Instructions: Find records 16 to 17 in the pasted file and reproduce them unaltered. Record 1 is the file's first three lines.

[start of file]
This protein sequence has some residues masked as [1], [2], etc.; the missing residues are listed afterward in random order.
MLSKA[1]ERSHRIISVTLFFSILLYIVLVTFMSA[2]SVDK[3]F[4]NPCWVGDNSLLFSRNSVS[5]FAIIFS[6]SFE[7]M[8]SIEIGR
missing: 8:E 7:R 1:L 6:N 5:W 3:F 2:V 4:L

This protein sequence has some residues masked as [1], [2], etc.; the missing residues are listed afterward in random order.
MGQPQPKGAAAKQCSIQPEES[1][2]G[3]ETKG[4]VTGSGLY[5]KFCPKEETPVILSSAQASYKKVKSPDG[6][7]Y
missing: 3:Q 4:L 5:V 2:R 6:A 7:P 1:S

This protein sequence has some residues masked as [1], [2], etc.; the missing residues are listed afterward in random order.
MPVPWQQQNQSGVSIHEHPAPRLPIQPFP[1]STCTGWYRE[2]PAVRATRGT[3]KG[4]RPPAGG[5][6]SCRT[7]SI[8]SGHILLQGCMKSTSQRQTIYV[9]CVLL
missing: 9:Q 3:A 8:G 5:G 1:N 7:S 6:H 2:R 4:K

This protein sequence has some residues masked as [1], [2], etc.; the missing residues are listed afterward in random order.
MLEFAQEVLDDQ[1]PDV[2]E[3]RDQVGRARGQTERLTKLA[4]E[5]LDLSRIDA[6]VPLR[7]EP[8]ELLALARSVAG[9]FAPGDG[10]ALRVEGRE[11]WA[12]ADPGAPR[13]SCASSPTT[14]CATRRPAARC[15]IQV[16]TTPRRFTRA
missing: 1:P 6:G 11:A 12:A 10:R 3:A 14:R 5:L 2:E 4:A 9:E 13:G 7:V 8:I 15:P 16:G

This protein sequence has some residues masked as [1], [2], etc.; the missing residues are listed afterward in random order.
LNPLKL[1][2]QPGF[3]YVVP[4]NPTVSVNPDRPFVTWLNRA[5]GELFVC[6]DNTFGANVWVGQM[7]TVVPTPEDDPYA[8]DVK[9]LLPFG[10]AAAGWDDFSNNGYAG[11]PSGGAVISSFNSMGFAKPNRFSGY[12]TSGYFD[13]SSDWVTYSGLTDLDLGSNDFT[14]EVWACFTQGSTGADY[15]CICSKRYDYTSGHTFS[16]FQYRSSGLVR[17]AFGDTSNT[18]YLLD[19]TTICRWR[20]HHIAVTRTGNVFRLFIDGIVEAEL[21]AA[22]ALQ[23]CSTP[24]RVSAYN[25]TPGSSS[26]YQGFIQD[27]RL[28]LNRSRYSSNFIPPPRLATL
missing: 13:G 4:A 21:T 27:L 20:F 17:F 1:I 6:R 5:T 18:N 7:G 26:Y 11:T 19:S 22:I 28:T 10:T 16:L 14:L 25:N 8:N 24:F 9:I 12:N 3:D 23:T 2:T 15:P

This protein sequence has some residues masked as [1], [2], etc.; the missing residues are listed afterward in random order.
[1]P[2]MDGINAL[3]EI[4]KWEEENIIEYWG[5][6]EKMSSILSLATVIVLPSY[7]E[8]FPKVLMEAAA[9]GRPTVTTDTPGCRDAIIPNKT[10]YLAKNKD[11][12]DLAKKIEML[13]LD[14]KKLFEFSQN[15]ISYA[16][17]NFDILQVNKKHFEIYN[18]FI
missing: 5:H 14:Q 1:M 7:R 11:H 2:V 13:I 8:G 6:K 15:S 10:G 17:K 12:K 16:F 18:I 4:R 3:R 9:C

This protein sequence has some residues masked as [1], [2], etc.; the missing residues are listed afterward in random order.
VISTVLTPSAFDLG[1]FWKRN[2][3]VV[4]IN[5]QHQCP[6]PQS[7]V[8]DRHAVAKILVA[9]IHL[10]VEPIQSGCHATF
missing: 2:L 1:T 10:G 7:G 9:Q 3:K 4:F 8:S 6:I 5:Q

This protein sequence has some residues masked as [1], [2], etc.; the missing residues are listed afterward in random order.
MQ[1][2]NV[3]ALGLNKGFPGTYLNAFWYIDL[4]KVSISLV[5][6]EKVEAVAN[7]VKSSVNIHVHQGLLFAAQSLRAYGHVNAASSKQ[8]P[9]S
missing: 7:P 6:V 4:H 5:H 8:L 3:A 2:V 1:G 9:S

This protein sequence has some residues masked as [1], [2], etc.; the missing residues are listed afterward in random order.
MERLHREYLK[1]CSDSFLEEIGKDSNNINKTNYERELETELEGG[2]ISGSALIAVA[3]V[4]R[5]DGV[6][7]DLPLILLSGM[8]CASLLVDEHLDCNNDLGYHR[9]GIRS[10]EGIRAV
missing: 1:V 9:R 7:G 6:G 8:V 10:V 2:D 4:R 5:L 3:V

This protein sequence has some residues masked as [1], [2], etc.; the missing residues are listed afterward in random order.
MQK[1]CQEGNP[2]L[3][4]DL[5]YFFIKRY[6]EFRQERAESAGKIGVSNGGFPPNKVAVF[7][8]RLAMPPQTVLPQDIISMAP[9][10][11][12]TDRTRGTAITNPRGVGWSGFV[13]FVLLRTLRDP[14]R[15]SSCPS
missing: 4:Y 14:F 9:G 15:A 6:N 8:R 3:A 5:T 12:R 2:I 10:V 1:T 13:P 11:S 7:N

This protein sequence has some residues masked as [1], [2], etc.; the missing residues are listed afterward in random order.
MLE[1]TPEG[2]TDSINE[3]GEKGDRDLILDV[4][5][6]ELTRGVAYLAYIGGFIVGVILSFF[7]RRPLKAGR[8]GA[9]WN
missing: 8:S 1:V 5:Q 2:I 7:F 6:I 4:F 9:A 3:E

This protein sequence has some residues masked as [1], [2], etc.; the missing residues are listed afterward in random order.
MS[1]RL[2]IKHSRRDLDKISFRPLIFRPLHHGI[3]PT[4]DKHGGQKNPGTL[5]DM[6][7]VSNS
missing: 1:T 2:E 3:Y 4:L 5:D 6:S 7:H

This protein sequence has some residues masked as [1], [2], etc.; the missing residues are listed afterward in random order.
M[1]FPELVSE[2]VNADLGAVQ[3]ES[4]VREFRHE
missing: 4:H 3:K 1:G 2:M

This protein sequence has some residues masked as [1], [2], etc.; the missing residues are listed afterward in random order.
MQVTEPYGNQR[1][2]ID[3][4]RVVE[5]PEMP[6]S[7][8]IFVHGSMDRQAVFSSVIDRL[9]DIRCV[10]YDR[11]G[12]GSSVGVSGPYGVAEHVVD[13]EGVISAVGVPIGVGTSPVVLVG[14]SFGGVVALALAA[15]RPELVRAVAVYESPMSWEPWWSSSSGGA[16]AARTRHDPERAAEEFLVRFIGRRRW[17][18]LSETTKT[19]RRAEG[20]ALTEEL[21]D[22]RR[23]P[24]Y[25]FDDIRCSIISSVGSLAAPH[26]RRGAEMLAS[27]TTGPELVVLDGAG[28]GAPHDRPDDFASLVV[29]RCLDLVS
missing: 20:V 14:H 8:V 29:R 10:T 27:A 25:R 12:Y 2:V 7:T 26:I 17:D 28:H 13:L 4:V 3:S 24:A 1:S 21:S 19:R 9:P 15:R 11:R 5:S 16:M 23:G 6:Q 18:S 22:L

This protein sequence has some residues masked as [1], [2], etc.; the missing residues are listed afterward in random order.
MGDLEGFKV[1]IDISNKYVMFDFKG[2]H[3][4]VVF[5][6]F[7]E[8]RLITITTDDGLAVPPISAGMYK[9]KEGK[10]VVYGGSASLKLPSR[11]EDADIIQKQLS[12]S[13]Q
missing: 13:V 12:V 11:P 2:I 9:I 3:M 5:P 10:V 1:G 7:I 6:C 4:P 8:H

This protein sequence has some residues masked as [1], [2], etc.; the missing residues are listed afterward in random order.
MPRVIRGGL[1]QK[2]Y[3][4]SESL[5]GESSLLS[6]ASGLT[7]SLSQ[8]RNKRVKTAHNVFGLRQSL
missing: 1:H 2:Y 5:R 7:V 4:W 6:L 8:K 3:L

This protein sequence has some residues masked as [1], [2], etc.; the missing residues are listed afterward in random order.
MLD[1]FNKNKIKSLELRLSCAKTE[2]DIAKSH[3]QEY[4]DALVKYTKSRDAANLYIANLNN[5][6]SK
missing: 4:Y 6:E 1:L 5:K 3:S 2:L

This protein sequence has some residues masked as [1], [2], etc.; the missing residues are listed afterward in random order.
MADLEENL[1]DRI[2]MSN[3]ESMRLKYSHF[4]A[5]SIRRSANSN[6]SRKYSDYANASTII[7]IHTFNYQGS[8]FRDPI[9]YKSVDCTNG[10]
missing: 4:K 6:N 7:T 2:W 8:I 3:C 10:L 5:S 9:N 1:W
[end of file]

This protein sequence has some residues masked as [1], [2], etc.; the missing residues are listed afterward in random order.
MPRVIRGGL[1]QK[2]Y[3][4]SESL[5]GESSLLS[6]ASGLT[7]SLSQ[8]RNKRVKTAHNVFGLRQSL
missing: 1:H 2:Y 5:R 7:V 4:W 6:L 8:K 3:L

This protein sequence has some residues masked as [1], [2], etc.; the missing residues are listed afterward in random order.
MLD[1]FNKNKIKSLELRLSCAKTE[2]DIAKSH[3]QEY[4]DALVKYTKSRDAANLYIANLNN[5][6]SK
missing: 4:Y 6:E 1:L 5:K 3:S 2:L